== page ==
‘Bright, sunny periods with stormy intervals... and that concludes the business forecast for the UK’
Welcome to the Summer issue of IoD East Midlands. As I wrote this editorial the mood music in the country is good: the sky is blue, the sun warm, Gareth Southgate is a national treasure and all feels well with the world. Oh, for it still to be so by the time you read this!
It’s interesting how economists have responded to the warm summer and the excitement of the football. One said the combination had added £800m to the economy. I never quite know how they reach these figures – I’ve always had a suspicion that they think up a number, then double it, and then pronounce it as fact – but there is definitely a positive boost as people spend more on the high street. Whether they can afford to spend that cash is a different matter! I presume the economists are applying the ‘multiplier effect’ to come up with their figures, as they do when they discuss big ticket capital projects, such as HS2 or Heathrow, and hail their long term impact to the economy.
Given we know that such projects do make a positive contribution to the economy, why do we carp so much about their value? For what was once a great engineering nation we seem to have a fear about such projects today – even when they are delivered on time and on budget. We’ve already seen the battle lines drawn up over proposals to expand Heathrow, and the lack of spades in the ground on HS2 continues to frustrate. I was reminded of the lack of progress on HS2 when considering a new high speed rail line being added to the French network near Le Mans. Similar in scale to the London-Birmingham line, it will be completed in a quarter of the time of the UK version. Why?
Capital state-led projects have a big contribution to make in a balanced economy. I have long thought the government’s austerity programme was too sharp and too steep, cutting off investment that could have revitalised the economy. When I was at Nottingham Trent University I was always very aware of the positive impact our investments had on the city around us, bringing in more students to spend their grants and work. It’s a case of reaping and sowing: invest – and see the rewards later.
In this (so far) beautiful summer, the only consistent storm cloud on the horizon comes in the shape of Brexit – the political headache of a lifetime. I remember writing, two years ago, that while surprised by the result of the referendum, all business leaders would strive to make the new landscape work post-EU – as long as they knew what that landscape would look like. ‘Just tell us what the deal is, and we’ll sort it out’, we said then.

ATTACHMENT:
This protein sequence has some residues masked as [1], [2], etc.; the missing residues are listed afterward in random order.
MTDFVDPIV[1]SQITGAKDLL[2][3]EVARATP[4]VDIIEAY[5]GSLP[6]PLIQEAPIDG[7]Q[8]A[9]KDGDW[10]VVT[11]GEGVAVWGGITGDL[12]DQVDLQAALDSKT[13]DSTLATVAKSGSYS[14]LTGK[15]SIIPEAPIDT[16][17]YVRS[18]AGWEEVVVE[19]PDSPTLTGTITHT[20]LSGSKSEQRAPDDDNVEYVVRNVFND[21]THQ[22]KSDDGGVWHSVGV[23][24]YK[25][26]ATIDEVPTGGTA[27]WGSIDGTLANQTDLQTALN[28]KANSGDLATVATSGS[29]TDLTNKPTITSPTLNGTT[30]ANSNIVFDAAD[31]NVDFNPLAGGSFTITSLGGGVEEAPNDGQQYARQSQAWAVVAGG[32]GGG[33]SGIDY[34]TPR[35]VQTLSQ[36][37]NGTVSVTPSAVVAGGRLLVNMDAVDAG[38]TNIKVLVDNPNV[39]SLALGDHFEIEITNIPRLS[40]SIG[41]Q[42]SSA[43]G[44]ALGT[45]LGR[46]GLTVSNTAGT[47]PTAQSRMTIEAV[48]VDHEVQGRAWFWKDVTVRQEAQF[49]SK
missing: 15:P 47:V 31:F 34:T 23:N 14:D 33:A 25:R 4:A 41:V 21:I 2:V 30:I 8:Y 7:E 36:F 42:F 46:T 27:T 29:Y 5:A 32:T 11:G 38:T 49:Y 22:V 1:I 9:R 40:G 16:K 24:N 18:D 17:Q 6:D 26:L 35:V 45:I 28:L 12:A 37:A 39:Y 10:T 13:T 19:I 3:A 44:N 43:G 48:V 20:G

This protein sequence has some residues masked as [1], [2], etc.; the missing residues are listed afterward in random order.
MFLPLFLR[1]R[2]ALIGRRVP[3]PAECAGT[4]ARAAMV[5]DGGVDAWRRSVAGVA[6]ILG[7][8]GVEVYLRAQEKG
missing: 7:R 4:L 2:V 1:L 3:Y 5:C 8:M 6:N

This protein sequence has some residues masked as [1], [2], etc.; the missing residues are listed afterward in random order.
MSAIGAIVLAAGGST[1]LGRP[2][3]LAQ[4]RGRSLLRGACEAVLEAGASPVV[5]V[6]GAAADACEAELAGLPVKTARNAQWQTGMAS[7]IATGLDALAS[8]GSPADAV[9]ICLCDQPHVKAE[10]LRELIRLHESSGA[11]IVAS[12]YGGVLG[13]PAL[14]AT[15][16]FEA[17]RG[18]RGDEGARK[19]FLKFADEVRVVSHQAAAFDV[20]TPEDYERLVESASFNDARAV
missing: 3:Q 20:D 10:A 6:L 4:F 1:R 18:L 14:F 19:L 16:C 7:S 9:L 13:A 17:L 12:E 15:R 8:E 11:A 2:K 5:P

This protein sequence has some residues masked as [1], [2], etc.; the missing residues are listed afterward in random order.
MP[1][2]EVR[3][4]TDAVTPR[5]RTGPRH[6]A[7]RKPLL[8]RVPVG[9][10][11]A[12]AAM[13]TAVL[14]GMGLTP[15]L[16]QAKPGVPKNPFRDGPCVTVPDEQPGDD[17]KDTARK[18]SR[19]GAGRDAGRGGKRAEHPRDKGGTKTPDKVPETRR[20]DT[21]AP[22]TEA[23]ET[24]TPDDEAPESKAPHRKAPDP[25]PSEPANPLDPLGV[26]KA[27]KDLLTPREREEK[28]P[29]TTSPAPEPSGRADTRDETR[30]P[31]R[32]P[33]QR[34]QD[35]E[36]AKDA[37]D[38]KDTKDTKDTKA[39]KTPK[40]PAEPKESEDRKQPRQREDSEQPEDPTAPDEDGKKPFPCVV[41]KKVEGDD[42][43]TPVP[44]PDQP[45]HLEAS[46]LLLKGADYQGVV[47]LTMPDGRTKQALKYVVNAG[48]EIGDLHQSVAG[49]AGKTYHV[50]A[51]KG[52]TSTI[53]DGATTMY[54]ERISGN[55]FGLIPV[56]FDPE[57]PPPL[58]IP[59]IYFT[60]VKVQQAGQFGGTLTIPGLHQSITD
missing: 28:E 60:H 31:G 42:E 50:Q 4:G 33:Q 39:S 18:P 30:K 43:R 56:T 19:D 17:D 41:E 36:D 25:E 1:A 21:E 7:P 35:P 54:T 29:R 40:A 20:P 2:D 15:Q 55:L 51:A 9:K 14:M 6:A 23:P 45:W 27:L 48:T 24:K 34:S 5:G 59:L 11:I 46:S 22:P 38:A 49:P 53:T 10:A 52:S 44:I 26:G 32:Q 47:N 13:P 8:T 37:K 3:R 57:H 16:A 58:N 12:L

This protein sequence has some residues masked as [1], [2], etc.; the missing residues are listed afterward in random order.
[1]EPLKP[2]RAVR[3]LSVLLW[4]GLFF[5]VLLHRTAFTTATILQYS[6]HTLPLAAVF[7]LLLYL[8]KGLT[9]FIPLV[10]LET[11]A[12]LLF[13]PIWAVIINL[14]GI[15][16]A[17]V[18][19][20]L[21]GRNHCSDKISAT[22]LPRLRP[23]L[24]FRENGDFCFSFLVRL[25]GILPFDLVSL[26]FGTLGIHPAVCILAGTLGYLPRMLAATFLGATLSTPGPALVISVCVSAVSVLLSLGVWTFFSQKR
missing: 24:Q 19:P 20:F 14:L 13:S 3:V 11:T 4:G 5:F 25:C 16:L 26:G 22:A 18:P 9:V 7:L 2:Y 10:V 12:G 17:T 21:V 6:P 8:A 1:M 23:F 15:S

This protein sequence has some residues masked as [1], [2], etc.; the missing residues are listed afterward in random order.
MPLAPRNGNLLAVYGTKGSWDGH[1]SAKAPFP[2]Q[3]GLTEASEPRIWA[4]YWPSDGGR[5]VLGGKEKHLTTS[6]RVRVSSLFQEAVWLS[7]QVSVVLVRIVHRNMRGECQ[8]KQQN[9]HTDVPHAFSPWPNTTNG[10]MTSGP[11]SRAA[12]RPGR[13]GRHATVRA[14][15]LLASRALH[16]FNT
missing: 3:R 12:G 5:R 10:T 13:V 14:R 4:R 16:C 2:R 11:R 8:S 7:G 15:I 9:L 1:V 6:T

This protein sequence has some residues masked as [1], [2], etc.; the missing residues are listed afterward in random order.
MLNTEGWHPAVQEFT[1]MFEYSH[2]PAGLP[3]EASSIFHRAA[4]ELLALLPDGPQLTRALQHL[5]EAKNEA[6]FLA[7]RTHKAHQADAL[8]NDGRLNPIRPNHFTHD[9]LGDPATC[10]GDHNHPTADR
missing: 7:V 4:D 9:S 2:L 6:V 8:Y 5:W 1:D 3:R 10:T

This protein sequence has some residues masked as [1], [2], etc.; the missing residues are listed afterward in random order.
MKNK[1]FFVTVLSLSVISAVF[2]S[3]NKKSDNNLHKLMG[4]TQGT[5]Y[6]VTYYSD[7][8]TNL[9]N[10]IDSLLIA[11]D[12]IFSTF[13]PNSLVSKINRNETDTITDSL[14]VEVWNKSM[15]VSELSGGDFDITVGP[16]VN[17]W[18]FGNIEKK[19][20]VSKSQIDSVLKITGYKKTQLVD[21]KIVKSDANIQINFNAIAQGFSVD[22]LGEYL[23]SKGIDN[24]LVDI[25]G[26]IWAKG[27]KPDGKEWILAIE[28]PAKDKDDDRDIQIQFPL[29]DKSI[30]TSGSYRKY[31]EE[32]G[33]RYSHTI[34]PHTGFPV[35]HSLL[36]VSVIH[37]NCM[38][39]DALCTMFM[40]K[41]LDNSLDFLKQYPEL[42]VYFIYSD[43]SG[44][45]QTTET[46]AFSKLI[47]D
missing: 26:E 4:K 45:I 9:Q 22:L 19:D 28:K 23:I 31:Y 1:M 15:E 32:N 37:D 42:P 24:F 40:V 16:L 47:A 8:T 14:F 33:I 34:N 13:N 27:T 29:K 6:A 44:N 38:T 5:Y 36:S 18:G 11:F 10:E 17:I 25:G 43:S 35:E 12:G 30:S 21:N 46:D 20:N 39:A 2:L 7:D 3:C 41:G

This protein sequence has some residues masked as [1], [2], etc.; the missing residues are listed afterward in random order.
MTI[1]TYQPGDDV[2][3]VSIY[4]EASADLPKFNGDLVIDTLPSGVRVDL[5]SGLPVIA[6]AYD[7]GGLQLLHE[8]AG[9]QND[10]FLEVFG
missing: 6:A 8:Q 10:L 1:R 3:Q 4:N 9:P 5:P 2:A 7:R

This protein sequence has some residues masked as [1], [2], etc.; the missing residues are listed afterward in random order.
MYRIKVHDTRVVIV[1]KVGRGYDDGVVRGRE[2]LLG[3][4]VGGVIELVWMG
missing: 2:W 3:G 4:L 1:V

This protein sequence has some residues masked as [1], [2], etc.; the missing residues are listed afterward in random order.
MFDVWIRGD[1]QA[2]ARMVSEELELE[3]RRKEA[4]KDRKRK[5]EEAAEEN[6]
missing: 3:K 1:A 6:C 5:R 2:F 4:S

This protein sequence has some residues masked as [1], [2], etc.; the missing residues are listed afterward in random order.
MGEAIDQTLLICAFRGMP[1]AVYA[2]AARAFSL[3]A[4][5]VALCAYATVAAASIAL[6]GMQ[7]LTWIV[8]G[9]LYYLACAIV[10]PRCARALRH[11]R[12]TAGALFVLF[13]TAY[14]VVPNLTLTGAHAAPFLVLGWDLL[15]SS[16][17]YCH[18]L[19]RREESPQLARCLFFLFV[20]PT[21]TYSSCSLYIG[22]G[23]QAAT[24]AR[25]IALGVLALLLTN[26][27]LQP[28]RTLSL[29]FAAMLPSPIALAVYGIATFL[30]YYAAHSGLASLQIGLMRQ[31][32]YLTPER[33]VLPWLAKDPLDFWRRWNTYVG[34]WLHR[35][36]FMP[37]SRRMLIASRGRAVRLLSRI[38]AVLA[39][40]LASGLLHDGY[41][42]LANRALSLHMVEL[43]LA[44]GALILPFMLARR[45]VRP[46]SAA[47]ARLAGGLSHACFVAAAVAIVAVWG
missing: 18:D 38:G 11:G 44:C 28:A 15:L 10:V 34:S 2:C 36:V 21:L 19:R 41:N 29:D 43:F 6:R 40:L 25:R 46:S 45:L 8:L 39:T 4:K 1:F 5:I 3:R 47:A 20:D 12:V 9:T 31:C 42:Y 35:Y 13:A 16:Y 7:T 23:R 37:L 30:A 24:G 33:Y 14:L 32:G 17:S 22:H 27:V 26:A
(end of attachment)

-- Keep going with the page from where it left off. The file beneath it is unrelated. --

Two years on, we’re not much clearer. The Government’s Chequers deal has triggered rancour and resignations, but at least seemed like a move forwards. But there is still much confusion and the feeling that the business voice is being marginalised – as the likes of Jaguar, Airbus and Nissan pointed out.
When you have multi-million pound – sometimes billion – investments, scaled over several years, in the pipeline, it is difficult not to get frustrated when you simply do not know how the land will lie when your new products starting rolling off the production line. How can you plan when you don’t know what the future holds? It’s no good for politicians to criticise businesses when they voice their concerns: it is us who create the jobs, generate the wealth, for politicians to spend. If they refuse to listen to the business voice, they may find themselves steering a rapidly listing ship! Enjoy your summer. By autumn, the mystery around Brexit may have cleared. One can hope so.
Emily returns to academic studies after a great year in the IoD office
IoD East Midlands’ placement student, Emily Gunn, leaves us this month to continue her studies at Nottingham Trent University. She writes...
My year at the IoD has been a very valuable learning experience. Coming into the role as a Psychology student I quickly learnt about the business world. It was great to attend events where I could build professional relationships with business leaders and also where I could be inspired by great speakers and the members I spoke to.
A highlight of my time was the Women As Leaders Convention that we held in May. Hearing the stories from the successful women speakers was really inspiring.
I have really enjoyed my time at the IoD and I have appreciated having the opportunity to work with everyone I have met throughout the year. Thank you to Cari for the support, guidance and encouragement she has provided me during my time at the IoD. Also, thank you to Ron and Sue for working with me throughout my placement and ensuring I got the most out of my time here that I could.
I will very much miss the IoD and the East Midlands team but I am looking forward to going back into my final year at university, and then onwards to pursuing a career in occupational psychology.
As part of my final year I will be doing my dissertation. The topic is mental health in the workplace, and I would really appreciate your help in compiling case studies and reports.
If you could help by answering a short questionnaire or agreeing to take part in a short interview on the subject, I would be very grateful.
If you are interested in taking part, please contact me via the regional office. Apart from that, goodbye and please keep in touch: I can be reached through my LinkedIn page.